140. Transmission Line

Transmission Line

A signal generator capable of 10 MHz is hooked to a T-connector at channel 2 of an oscilloscope through an 8 meter 50 ohm cable as shown above. Channel 1 of the scope is hooked to the same source through a short cable.

Input a pulse at 1 MHz; sweep at 0.5 ms/cm

  1. With no termination at channel 2, channel 1 shows the pulse and its reflection at the open end of the cable. Channel 2 shows the arriving pulse between the two (shown on scope screen above).
  2. You can measure the speed of light in the cable from the data above, finding about 2X 108m/s.
  3. You can show the effect of an open, completely absorbing, or closed termination on the reflected pulse. Use a completely absorbing terminator on the T at channel 2, and the reflected pulse disappears. Short the T at channel 2, and the reflected pulse inverts.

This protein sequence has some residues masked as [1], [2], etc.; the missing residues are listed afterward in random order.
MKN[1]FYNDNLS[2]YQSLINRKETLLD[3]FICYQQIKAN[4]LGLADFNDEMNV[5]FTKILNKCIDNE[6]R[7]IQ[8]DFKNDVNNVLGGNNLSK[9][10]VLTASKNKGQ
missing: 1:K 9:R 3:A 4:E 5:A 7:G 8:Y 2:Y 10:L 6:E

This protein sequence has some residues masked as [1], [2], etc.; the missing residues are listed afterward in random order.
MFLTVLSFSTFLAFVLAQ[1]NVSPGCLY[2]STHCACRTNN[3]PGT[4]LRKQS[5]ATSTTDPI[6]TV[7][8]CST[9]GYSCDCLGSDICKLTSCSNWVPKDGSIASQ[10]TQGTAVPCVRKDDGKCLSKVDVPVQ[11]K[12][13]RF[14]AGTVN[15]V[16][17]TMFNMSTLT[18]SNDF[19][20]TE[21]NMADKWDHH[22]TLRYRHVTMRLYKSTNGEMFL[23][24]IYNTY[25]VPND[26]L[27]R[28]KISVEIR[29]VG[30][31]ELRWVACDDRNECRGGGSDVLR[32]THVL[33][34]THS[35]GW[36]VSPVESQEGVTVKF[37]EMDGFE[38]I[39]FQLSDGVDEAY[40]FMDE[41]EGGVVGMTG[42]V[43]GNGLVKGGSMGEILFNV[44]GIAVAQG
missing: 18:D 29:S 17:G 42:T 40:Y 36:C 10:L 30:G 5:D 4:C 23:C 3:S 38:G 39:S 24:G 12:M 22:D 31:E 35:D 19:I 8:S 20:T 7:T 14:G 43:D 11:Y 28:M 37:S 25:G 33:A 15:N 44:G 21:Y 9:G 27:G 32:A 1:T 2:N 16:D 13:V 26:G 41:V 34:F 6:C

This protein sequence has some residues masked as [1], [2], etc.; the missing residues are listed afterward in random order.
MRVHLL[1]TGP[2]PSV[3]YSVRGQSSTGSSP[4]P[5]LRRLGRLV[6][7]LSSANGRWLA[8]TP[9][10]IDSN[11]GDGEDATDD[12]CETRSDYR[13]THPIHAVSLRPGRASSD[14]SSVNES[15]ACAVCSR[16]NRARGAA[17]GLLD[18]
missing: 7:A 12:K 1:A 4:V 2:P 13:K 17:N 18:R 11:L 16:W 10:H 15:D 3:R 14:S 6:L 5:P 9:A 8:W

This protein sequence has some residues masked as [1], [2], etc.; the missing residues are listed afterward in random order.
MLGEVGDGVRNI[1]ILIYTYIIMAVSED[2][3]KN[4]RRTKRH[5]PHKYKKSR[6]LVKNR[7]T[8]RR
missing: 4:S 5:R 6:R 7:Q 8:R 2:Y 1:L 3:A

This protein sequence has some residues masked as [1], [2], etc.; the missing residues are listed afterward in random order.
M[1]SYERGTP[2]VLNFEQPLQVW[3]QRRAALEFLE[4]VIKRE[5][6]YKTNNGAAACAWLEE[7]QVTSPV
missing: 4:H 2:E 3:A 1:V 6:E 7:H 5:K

Input a sine wave

  1. At low frequencies (100 KHz) the cable acts like a wire; the signals at channel 1 and channel 2 are in phase and of equal amplitude. But at higher frequencies, the 8 m cable begins to act like a transmission line. At about 6 MHz the channel 1 signal goes to zero as the reflected signal from the open end cancels the transmitted signal. With the 8 m cable terminated with a complete absorber, the signals become equal in amplitude again, but the signal through the 8 m cable is phase shifted 90 degrees at 6 MHz.
  2. Get the wavelength from l/4 = L by nulling the Channel 1 signal with open termination. From the frequency of the generator, you can now verify c = ln, comparing with the above-measured value of c.

Suggested by Brad Tippens